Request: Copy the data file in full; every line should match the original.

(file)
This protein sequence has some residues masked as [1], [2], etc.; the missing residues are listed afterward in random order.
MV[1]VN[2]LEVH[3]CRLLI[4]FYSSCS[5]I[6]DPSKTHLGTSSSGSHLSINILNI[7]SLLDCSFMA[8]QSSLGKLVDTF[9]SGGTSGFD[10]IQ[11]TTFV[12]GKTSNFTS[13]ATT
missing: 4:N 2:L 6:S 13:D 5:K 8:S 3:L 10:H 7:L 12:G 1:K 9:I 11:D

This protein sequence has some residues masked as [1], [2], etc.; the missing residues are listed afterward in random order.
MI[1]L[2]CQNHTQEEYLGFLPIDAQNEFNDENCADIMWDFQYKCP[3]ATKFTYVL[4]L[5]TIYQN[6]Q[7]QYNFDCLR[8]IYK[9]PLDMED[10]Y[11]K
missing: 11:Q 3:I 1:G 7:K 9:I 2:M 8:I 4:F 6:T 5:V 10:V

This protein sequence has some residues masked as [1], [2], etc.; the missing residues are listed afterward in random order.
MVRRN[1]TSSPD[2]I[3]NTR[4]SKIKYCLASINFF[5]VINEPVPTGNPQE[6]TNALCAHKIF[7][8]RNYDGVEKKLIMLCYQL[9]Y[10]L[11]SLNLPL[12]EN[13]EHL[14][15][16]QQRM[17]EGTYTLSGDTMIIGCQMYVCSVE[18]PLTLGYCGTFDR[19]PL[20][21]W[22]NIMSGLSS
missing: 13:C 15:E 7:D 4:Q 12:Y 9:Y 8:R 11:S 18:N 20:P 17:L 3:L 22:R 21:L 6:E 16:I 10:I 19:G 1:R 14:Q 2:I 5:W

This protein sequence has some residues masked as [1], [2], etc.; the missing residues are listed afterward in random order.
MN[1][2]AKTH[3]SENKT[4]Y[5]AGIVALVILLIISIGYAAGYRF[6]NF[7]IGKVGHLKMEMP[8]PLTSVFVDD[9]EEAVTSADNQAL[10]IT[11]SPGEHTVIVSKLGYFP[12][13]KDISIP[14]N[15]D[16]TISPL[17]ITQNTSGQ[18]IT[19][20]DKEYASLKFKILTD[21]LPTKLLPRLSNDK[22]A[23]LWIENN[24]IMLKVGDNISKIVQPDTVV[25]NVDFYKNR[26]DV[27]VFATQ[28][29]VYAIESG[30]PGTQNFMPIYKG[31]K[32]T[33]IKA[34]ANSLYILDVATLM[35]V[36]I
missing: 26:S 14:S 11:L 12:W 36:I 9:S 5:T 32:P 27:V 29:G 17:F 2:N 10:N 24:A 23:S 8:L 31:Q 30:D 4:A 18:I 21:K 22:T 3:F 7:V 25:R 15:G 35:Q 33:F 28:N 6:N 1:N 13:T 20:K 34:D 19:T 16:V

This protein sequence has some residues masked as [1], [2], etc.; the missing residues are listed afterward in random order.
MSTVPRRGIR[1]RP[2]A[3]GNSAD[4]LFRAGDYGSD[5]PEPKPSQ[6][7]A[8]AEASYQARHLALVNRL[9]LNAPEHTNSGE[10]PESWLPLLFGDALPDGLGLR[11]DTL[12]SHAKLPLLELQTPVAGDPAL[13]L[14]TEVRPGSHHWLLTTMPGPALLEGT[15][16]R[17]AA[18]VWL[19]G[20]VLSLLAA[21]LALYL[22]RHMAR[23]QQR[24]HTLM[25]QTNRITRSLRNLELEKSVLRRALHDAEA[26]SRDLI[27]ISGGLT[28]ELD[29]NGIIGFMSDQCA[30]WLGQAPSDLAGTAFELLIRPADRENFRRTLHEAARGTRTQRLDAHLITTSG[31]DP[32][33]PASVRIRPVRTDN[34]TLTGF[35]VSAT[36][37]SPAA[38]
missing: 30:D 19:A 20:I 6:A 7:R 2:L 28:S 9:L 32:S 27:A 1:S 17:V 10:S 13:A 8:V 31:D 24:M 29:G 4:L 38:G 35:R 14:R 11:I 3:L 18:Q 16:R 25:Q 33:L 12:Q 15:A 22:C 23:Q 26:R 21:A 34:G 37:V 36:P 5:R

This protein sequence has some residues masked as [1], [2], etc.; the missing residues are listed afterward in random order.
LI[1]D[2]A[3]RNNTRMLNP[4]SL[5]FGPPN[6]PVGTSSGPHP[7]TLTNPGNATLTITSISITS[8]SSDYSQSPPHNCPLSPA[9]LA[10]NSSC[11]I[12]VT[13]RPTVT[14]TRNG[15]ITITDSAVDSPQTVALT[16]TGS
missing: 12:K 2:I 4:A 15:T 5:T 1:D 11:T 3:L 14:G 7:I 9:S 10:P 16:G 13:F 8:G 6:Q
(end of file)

This protein sequence has some residues masked as [1], [2], etc.; the missing residues are listed afterward in random order.
MV[1]VN[2]LEVH[3]CRLLI[4]FYSSCS[5]I[6]DPSKTHLGTSSSGSHLSINILNI[7]SLLDCSFMA[8]QSSLGKLVDTF[9]SGGTSGFD[10]IQ[11]TTFV[12]GKTSNFTS[13]ATT
missing: 4:N 2:L 6:S 13:D 5:K 8:S 3:L 10:H 7:L 12:G 1:K 9:I 11:D

This protein sequence has some residues masked as [1], [2], etc.; the missing residues are listed afterward in random order.
MI[1]L[2]CQNHTQEEYLGFLPIDAQNEFNDENCADIMWDFQYKCP[3]ATKFTYVL[4]L[5]TIYQN[6]Q[7]QYNFDCLR[8]IYK[9]PLDMED[10]Y[11]K
missing: 11:Q 3:I 1:G 7:K 9:I 2:M 8:I 4:F 6:T 5:V 10:V

This protein sequence has some residues masked as [1], [2], etc.; the missing residues are listed afterward in random order.
MVRRN[1]TSSPD[2]I[3]NTR[4]SKIKYCLASINFF[5]VINEPVPTGNPQE[6]TNALCAHKIF[7][8]RNYDGVEKKLIMLCYQL[9]Y[10]L[11]SLNLPL[12]EN[13]EHL[14][15][16]QQRM[17]EGTYTLSGDTMIIGCQMYVCSVE[18]PLTLGYCGTFDR[19]PL[20][21]W[22]NIMSGLSS
missing: 13:C 15:E 7:D 4:Q 12:Y 9:Y 8:R 11:S 18:N 20:P 17:L 3:L 22:R 21:L 6:E 16:I 10:I 19:G 1:R 14:Q 2:I 5:W

This protein sequence has some residues masked as [1], [2], etc.; the missing residues are listed afterward in random order.
MN[1][2]AKTH[3]SENKT[4]Y[5]AGIVALVILLIISIGYAAGYRF[6]NF[7]IGKVGHLKMEMP[8]PLTSVFVDD[9]EEAVTSADNQAL[10]IT[11]SPGEHTVIVSKLGYFP[12][13]KDISIP[14]N[15]D[16]TISPL[17]ITQNTSGQ[18]IT[19][20]DKEYASLKFKILTD[21]LPTKLLPRLSNDK[22]A[23]LWIENN[24]IMLKVGDNISKIVQPDTVV[25]NVDFYKNR[26]DV[27]VFATQ[28][29]VYAIESG[30]PGTQNFMPIYKG[31]K[32]T[33]IKA[34]ANSLYILDVATLM[35]V[36]I
missing: 26:S 14:S 11:L 12:W 36:I 9:S 5:T 32:P 27:V 29:G 17:F 2:N 10:N 24:A 23:S 8:L 31:Q 30:D 4:A 18:I 21:K 22:T 3:F 7:V 25:R 15:G 35:Q 33:F 28:N 6:N 1:N 13:T 20:K 34:D 19:T 16:V

This protein sequence has some residues masked as [1], [2], etc.; the missing residues are listed afterward in random order.
MSTVPRRGIR[1]RP[2]A[3]GNSAD[4]LFRAGDYGSD[5]PEPKPSQ[6][7]A[8]AEASYQARHLALVNRL[9]LNAPEHTNSGE[10]PESWLPLLFGDALPDGLGLR[11]DTL[12]SHAKLPLLELQTPVAGDPAL[13]L[14]TEVRPGSHHWLLTTMPGPALLEGT[15][16]R[17]AA[18]VWL[19]G[20]VLSLLAA[21]LALYL[22]RHMAR[23]QQR[24]HTLM[25]QTNRITRSLRNLELEKSVLRRALHDAEA[26]SRDLI[27]ISGGLT[28]ELD[29]NGIIGFMSDQCA[30]WLGQAPSDLAGTAFELLIRPADRENFRRTLHEAARGTRTQRLDAHLITTSG[31]DP[32][33]PASVRIRPVRTDN[34]TLTGF[35]VSAT[36][37]SPAA[38]
missing: 30:D 19:A 20:I 6:A 7:R 2:L 28:S 9:L 32:S 27:A 1:S 17:V 10:S 13:A 8:V 31:D 24:M 29:G 4:L 38:G 35:R 14:R 11:I 3:L 18:Q 16:R 25:Q 33:L 12:Q 15:A 22:C 23:Q 26:R 21:A 34:G 37:V 36:P 5:R

This protein sequence has some residues masked as [1], [2], etc.; the missing residues are listed afterward in random order.
LI[1]D[2]A[3]RNNTRMLNP[4]SL[5]FGPPN[6]PVGTSSGPHP[7]TLTNPGNATLTITSISITS[8]SSDYSQSPPHNCPLSPA[9]LA[10]NSSC[11]I[12]VT[13]RPTVT[14]TRNG[15]ITITDSAVDSPQTVALT[16]TGS
missing: 12:K 2:I 4:A 15:T 5:T 1:D 11:T 3:L 14:G 7:I 9:S 10:P 16:G 13:F 8:G 6:Q